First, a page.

Annihilation by Jeff VanderMeer

Annihilation by Jeff Vandermeer Cover

Rating: 2 Stars ★★☆☆☆

The tower, which was not supposed to be there, plunges into the earth in a place just before the black pine forest begins to give way to swamp and then the reeds and wind-gnarled trees of the marsh flats.


Plot

There is a piece of land called Area X in which strange things happen. Cut off from the rest of the world, it is a natural paradise. A group called the Southern Reach keeps watch over the area, sending in expedition after expedition. The few who come back from these expeditions are changed.

This is the story of the twelfth expedition, told by a nameless biologist and what they find in Area X.

Review

This was a strange little book. On the positive site, there was the mystery of Area X and what was at the heart of the tunnel that kept me reading. And, I have to admit, it is very creepy at times. I give the book that.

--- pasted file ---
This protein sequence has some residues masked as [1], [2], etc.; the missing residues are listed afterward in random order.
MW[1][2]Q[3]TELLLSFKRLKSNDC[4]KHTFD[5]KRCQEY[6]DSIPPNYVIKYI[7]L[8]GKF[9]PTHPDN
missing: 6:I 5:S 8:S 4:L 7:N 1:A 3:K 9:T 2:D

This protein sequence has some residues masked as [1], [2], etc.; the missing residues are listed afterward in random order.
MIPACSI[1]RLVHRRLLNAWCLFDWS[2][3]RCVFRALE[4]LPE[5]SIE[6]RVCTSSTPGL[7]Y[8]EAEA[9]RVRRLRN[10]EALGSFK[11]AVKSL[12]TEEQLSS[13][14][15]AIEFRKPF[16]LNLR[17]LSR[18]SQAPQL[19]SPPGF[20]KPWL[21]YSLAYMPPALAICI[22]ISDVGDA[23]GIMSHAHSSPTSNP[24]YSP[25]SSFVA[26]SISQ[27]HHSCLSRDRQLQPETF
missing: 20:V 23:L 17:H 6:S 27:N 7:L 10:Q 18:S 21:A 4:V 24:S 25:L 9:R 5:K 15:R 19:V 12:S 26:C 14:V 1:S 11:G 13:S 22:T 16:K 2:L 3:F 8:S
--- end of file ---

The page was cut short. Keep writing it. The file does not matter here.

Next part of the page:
However, and there is a big however, the whole book was terribly fuzzy and vague. It’s like there is a hazy curtain thrown over the whole book, everything remains remote. Area X, but especially the characters.

There were four of us: a biologist, an anthropologist, a surveyor, and a psychologist. I was the biologist. All of us were women this time, chosen as part of the complex set of variables that governed sending the expeditio


I had no connection whatsoever to any of the characters. They don’t even get names. Not only are they nameless, they also feel nameless: bland and emotionless. I just didn’t care about them much. They were utterly forgettable.

I would tell you the names of the other three, if it mattered, but only the surveyor would last more than the next day or two.

Also, the vagueness makes the book utterly confusing at times. There were many descriptions that felt like they just tried too hard to be … highbrow, I guess. But they were just confusing.

Not a wall of light – gold, blue, green, existing in some other spectrum – but a wall of flesh that resembled light, with sharp, curving elements within it and textures like ice when it has frozen from flowing water. An impression of living things lazily floating in the air around it like soft tadpoles, but at the limits of my vision, so I could not tell if this was akin to those floating dark motes that are tricks of the eye, that do not exist.


Conclusion

An interesting premise, but the writing is confusing, the characters bland and the story vague.

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